This time I ordered a lot of things I normally don't, because I knew that whatever I got would be the immortal nuts. This included Toro, Halibut, Red Snapper. The toro was 'only' $12/order (a far cry from the $36/order I had comped at the Mirage) and was the best I'd ever had. The halibut was the best I'd ever had. The snapper was the best I'd ever had. Still, I think I would take average salmon or yellowtail over the best snapper or halibut. But now I know.
Poirier ordered a salmon skin roll, which was excellent, and had the potential to be the best ever, but had too much flesh and not enough skin. The skin that was there, though, was buttery, crispy, sweet, and wood-smoky.
A shout out to Kioku in Newark, CA. Inexpensive california rolls made with real crab. How do they do it? I don't care. It rocks. So does their other sushi.
6 April 2001. Added report on Genghis Khan. Summary: a good value, with a word of caution.
3 April 2001. A long layoff after a two-week visit to the Bay Area.
For the two or three of you who check this page on a regular basis, know that I plan to leave Reno sometime in late April. Definitely no later than late May.
Two more AYCE sushi bars have been discovered: Kim Lee's and Genghis Khan (as reported by Steve Brecher). A report of Kim Lee's has been added. Summary: extensive list of rolls, but overall the experience was unremarkable.
Derek, Jen and I (accompanied by Aaron) had some god-frickin-awful sushi in Palo Alto at Miyake's, located on University right off of Stanford U. I'm on the verge of tears just thinking about it.
You're thinking this page needs more links. Well, here's one to thesushibar.com and one to freshwasabi.com.
19 March 2001. An exciting sushi day! Sort of. Inspired by Poirier's recent foray into (and appreciation of) sushi, Aaron Bos decided that he, too, was willing to supplant his usual lunchtime taco with a little nigiri. For this purpose, I took him to Aloha where he tried four different things before waving the white flag. This effort, in my opinion, was a substantial improvement in norm-departure. I'm so proud!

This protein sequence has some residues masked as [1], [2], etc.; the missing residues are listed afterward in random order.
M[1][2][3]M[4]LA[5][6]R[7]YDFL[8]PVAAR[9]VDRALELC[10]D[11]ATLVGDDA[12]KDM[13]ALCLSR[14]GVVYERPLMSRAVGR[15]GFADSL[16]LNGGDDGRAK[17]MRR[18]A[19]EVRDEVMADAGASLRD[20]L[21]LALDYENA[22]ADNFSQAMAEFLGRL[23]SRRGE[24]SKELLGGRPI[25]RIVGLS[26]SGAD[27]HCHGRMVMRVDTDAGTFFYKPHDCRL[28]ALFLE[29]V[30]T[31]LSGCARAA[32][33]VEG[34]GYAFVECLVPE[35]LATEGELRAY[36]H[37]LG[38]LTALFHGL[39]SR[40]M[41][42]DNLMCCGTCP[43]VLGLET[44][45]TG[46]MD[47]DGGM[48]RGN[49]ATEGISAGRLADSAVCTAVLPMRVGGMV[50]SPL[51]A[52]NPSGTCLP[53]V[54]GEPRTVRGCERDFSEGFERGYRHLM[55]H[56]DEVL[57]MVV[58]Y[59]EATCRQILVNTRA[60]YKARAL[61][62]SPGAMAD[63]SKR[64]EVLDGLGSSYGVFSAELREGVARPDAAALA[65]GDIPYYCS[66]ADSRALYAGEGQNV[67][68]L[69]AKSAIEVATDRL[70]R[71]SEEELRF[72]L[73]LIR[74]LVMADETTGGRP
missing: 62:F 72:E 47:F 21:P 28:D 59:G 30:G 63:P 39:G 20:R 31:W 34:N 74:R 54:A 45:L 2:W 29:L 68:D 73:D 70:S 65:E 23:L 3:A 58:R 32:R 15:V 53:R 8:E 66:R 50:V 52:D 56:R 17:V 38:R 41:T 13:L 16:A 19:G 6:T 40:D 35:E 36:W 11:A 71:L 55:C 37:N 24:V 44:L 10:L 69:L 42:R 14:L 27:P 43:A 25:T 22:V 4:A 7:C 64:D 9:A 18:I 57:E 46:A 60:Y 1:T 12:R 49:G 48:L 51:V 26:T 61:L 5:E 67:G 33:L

Mildly interesting is that my opinion of Aloha hasn't changed since my last visit, which was before I started this report. I would have thought that my tour would have shed new light or imposed new darkness, or something. But apparently my standards have reached a plateau of sorts.
17 March 2001. Second visit to Sushi Pier. Again, a very good experience except for the lack of personal space.
14 March 2001. Second visit to Ichiban. Am realizing now what I probably should have known all along: multiple visits = possibly different chefs = possibly different experiences. Not sure how to accurately and succinctly convey this information. In this particular case, some things were better, some were worse, but overall still an excellent experience.
I'm starting to add ratings for crystal shrimp rolls, in part because they are popular, and also because they are becoming a guilty pleasure.
Click here for a UNR article about some of the clubs in town.
12 March 2001. Added report on Woo Chon. This completes the preliminary report, woo-hoo! Follow-up visits are to begin shortly, though I'll probably skip Kyoto. I see no reason to give them a second chance.
10 March 2001. Added report on Kokopelli. Summary: Worth trying! Side note: Female sushi chef number four (as well as the aforementioned number two).